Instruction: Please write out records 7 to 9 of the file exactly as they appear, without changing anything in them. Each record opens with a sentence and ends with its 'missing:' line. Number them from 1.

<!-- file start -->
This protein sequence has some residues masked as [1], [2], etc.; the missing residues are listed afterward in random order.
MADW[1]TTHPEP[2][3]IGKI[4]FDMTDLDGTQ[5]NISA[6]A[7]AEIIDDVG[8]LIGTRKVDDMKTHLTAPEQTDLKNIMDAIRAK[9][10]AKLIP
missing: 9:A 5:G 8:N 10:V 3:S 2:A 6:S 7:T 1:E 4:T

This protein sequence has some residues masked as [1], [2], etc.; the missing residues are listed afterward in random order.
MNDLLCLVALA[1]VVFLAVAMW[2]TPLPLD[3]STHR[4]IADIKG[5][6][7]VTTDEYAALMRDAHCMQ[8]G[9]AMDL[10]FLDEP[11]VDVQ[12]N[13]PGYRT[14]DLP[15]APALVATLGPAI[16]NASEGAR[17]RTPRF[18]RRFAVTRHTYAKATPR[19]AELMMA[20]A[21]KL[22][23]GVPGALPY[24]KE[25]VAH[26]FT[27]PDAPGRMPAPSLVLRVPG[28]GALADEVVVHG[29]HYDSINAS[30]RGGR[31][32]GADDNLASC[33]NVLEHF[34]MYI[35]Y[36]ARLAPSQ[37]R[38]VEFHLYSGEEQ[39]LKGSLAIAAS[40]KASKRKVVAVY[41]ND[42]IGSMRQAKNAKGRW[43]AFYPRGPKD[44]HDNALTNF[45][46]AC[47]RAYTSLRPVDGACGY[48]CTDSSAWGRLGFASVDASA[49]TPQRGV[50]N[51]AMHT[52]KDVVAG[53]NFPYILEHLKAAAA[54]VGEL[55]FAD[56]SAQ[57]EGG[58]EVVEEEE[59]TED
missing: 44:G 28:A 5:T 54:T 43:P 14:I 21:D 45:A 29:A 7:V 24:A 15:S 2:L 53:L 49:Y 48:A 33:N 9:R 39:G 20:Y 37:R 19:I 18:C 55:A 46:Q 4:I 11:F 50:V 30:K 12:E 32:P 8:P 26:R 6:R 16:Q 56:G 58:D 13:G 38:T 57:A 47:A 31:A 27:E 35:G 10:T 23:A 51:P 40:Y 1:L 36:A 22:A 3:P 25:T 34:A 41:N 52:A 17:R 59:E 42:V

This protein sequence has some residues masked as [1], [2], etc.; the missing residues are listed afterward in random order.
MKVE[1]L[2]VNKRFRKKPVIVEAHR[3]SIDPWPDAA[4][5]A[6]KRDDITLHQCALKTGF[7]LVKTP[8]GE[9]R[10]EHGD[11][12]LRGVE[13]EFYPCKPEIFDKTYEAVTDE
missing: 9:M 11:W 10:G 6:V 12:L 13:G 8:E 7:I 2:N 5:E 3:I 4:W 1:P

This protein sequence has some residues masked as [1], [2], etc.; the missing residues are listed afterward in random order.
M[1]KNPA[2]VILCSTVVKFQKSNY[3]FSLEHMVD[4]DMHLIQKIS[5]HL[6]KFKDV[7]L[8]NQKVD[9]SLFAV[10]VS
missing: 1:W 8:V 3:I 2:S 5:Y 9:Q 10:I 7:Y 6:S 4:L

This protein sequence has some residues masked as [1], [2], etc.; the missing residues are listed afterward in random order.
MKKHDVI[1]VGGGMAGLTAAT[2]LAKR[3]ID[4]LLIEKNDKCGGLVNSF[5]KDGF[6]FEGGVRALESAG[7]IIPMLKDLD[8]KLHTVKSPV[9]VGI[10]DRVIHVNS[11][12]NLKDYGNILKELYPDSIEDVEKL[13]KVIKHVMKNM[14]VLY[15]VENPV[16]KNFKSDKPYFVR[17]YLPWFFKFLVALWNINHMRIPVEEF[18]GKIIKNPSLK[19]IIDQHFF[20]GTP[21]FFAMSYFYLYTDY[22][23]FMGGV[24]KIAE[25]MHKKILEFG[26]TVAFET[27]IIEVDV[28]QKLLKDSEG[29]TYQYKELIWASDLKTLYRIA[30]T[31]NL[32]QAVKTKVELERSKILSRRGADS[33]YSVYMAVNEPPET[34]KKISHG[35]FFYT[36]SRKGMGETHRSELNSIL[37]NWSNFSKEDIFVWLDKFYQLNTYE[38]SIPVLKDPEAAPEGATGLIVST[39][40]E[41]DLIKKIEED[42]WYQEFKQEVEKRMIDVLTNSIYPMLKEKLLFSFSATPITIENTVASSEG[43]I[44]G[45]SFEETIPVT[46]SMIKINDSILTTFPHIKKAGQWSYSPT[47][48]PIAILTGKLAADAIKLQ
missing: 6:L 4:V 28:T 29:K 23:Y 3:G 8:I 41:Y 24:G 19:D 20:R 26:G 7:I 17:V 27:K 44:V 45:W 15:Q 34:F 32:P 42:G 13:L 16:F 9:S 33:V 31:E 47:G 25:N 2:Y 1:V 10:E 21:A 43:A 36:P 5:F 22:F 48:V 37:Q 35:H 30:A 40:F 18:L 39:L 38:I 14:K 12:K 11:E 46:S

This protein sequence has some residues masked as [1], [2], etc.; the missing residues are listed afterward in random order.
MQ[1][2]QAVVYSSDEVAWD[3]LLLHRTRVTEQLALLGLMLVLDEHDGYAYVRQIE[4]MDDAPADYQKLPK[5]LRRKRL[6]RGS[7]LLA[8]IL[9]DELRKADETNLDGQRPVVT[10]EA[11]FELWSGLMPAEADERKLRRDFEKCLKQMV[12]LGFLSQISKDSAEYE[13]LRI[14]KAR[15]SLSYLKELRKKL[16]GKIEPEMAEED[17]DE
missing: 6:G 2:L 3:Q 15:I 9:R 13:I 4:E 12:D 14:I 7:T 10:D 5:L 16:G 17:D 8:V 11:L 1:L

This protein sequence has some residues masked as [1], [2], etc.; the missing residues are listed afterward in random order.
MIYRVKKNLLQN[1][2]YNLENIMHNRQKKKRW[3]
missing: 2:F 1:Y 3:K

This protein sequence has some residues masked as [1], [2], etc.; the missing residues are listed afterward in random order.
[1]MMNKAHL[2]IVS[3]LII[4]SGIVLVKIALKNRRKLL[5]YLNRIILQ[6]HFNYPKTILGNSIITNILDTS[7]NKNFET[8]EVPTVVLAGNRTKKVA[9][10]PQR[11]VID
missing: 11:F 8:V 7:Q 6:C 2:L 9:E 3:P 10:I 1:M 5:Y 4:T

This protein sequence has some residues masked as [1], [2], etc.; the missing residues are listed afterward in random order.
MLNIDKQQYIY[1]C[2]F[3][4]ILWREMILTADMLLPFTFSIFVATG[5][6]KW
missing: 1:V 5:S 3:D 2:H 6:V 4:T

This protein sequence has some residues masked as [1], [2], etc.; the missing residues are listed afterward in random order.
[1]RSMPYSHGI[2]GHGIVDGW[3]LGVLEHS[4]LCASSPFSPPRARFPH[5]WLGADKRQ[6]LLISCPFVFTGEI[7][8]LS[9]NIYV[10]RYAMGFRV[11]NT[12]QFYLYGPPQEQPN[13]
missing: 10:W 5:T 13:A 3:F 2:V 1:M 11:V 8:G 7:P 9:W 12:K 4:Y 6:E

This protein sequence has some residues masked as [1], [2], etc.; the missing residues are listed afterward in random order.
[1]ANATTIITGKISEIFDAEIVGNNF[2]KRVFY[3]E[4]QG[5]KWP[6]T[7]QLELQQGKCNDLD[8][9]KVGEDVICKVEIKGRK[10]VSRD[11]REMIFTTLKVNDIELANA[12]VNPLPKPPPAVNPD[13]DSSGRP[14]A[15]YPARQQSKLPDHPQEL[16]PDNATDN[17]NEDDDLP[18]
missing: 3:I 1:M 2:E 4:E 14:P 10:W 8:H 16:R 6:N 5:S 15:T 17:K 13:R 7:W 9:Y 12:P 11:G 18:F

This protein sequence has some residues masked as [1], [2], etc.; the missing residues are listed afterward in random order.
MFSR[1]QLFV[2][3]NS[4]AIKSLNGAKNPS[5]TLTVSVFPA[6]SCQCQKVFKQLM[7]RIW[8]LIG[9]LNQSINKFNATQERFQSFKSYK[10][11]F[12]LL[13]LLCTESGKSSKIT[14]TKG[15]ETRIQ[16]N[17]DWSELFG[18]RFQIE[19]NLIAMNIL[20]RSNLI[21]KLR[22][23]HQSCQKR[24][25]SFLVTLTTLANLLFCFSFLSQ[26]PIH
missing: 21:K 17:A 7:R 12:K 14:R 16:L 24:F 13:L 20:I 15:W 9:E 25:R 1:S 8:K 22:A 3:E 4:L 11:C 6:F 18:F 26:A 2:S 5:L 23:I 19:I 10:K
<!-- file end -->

This protein sequence has some residues masked as [1], [2], etc.; the missing residues are listed afterward in random order.
MIYRVKKNLLQN[1][2]YNLENIMHNRQKKKRW[3]
missing: 2:F 1:Y 3:K

This protein sequence has some residues masked as [1], [2], etc.; the missing residues are listed afterward in random order.
[1]MMNKAHL[2]IVS[3]LII[4]SGIVLVKIALKNRRKLL[5]YLNRIILQ[6]HFNYPKTILGNSIITNILDTS[7]NKNFET[8]EVPTVVLAGNRTKKVA[9][10]PQR[11]VID
missing: 11:F 8:V 7:Q 6:C 2:L 9:E 3:P 10:I 1:M 5:Y 4:T

This protein sequence has some residues masked as [1], [2], etc.; the missing residues are listed afterward in random order.
MLNIDKQQYIY[1]C[2]F[3][4]ILWREMILTADMLLPFTFSIFVATG[5][6]KW
missing: 1:V 5:S 3:D 2:H 6:V 4:T